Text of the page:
New Branding: Intel, Intel Iris Xe, and Intel EVO

Since the introduction of Ice Lake, Intel’s logo design has seemed a bit off-kilter. The company changed how it named its processors, ditching the U and Y designations, instead of focusing on the ‘G7 and G4’ elements as well as the graphics. While those were Intel’s 10th Generation Core processors, they were categorized in a seemingly different way. Now a year later, changes are once again afoot. With the introduction of Xe graphics into the mix with Tiger Lake, the company is putting new logos and branding into the mix.

The new stickers on the laptops will look something like this. Intel has decided that its logos need to have a mix of lower case letters and capital letters for Core and Iris, despite the Intel part being in complete lower case and the ‘Graphics’ or ‘Powered By’ are all capitalized (at least it isn’t with backwards letters?). The Xe has that e in superscript as well, for the ‘eXascale for Everyone’ element of the graphics portfolio.

There is also Intel Evo, the new name for Intel’s Project Athena program, which we talk about later.

Beyond this is a full change for the Intel logo. It was stated that Intel only ever changes its logo when there is a big shift inside the industry. Today is apparently that shift, despite Intel's presentation being fairly minimal - I would have expected a logo change to occur during a large event or such. Intel says this is the third time it has fundamentally changed its logo.

Project Athena Becomes Intel Evo

With the launch of the previous generation of products, Intel introduced its Project Athena verification program. Similar to how it tried to push for ultraportable notebooks back in the day, Project Athena was a set of specifications that Intel believed were important to the premium notebook owners in the current day. This included things like minimum battery life requirements, support for Thunderbolt and Wi-Fi 6, a good display, support for AI, and a specific level of responsiveness.

In order for a laptop to be designated as a Project Athena design, it had to be validated by Intel. More often than not, Athena notebooks were co-developed with Intel anyway, making validation not much more than a formality. At the time Intel stated that Project Athena was more of an OEM standard to help push the industry along the leading edge – version 1.0 of the specification was ultimately a stepping stone to more stringent updates to the standard we learned.


Because Athena was a program designed for the OEMs rather than the customer, Intel had not necessarily worked out the marketing side of the equation. At a simple level, it was expected that these devices would, if they followed the specification, speak for themselves in offering better-than-normal user experiences equipped with the latest technology. However, at some point, we expected Athena to become end-user visible as well.

So for this Tiger Lake launch, Athena is now getting that splash of marketing, and Intel is calling any device that qualifies under the latest updates as ‘Intel Evo’. The Evo part of the name is clearly meant to be a calling to the evolution of the future generation of products.

What surprises me a bit is that the first generation of Athena was meant to be, at least on some level, CPU vendor agnostic – some of the special sauce from Intel made it easier for Intel devices to meet the specification, such as built in Thunderbolt and CNVi-based Wi-Fi 6 reduces the power consumption. With Intel Evo branding, any semblance of it being an industry-wide specification to work towards now goes out the window. While any Evo qualification is still a good thing to have, with the promise of a good user experience and the latest technology, there’s no escaping the fact that this program is now honed in for Intel-specific systems.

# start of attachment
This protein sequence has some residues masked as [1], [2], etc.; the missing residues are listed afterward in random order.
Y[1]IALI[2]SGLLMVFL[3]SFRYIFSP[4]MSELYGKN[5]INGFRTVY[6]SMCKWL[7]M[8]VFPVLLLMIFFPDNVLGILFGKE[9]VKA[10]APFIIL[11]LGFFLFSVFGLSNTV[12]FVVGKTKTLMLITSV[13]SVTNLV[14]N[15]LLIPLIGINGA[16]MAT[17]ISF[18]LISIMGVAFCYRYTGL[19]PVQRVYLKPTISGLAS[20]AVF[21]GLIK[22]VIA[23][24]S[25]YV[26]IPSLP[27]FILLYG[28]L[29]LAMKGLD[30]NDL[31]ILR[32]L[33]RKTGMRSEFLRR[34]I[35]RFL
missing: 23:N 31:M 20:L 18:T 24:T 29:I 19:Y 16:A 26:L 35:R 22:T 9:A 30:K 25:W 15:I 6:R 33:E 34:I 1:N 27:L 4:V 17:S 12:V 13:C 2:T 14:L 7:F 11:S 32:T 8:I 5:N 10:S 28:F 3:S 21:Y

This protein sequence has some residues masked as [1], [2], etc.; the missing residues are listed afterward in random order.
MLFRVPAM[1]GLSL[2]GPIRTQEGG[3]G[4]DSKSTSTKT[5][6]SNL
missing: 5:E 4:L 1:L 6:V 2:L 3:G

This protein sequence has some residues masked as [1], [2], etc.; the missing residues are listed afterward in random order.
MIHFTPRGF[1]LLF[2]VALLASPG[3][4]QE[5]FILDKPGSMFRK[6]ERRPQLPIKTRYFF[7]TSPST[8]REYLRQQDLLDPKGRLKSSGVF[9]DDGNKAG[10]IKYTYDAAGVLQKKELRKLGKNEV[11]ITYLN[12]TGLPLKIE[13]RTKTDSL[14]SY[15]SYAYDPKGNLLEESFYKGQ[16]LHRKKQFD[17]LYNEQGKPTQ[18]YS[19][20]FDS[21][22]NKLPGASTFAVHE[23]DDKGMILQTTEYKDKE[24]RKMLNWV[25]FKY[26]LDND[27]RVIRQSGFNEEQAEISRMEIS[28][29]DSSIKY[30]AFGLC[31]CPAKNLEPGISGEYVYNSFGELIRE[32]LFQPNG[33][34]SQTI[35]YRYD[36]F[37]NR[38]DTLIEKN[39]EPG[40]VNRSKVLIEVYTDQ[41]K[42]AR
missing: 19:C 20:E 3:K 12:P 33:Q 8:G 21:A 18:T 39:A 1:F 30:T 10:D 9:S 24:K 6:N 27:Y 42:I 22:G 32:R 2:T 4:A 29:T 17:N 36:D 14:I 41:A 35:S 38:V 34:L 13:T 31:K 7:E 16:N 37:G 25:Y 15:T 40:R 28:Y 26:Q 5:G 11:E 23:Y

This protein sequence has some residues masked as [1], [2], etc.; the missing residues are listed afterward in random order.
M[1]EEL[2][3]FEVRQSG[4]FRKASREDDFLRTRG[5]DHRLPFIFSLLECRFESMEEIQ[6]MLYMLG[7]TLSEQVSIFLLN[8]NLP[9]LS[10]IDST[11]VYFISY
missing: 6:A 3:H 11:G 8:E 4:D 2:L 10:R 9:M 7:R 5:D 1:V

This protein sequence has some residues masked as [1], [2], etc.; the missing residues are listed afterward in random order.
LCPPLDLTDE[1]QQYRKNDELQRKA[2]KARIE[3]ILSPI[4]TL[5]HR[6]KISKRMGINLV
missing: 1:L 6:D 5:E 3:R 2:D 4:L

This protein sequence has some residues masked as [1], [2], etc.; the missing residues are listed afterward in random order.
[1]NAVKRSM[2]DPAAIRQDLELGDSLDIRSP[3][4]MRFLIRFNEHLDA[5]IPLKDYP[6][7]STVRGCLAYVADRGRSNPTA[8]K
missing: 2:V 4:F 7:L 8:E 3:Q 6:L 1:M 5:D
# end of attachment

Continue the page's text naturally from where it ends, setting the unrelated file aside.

Intel 11th Gen Core Tiger Lake Performance

As usual, posting performance numbers isn’t really our thing – we prefer to get the hardware on hand and test for ourselves. Intel has a habit of not stating full system configurations during its presentations, and rather directing the press to look at a section on a website after the fact. To that end, we’re not going to republish reams of Intel’s own numbers here. The high level numbers that are perhaps with promoting are as follows.

When comparing an Intel Core i7-1165G7 Tiger Lake system to an AMD Ryzen 7 4800U system (both configurations unknown at this point), Intel states it has the following performance advantages:

  • +28% Compute (SYSmark 25)
  • +67% Graphics (3DMark Fire Strike)
  • +300% AI (MLPerf)

As always, Intel’s need to promote ‘performance using real world benchmarks’ rubs up against the fact that it also posts these sorts of synthetic tests as well – especially when system configurations are no longer provided directly where the numbers are in the presentation. Intel does have ‘real world benchmarks’, directly in the next slide, but for slide #4 in a day of announcements, offering synthetics – especially ones that are known to favor Intel – is a bit frustrating. Surely an aggregate number of those real-world tests would be a better starting point for any presentation.

We will be doing our own testing when we get a Tiger Lake system in for testing.

Coming Next: Devices and Future Intel Announcements

Now that Intel’s Tiger Lake mobile processors are announced, OEM partners will also be announcing notebooks and laptops in the upcoming weeks – in fact a few will do so today. The other half of Tiger Lake still needs to be disclosed – at Architecture Day we were told that Tiger Lake scales to 65 watts, so most of us has assumed that this means a 45W to 65W range of processors, up to 8 cores, is coming. No word on that from Intel as of yet.

As a final slide from Intel’s deck, the company has clarified what to expect from its next few announcements (which we assume is from now through to the end of the year, at least from the client side of the business).

We should expect to see Intel Pentium and Celeron notebook processors later this year, along with the vPro versions of the Tiger Lake processors announced today. Perhaps more exciting is the DG1 discrete graphics platform, which is also promising to show its head. Given the recent high-end graphics announcements, it’s going to be fun playing with something more mid-range.

Intel Launches 11th Gen Core
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  • Spunjji - Friday, September 4, 2020 - link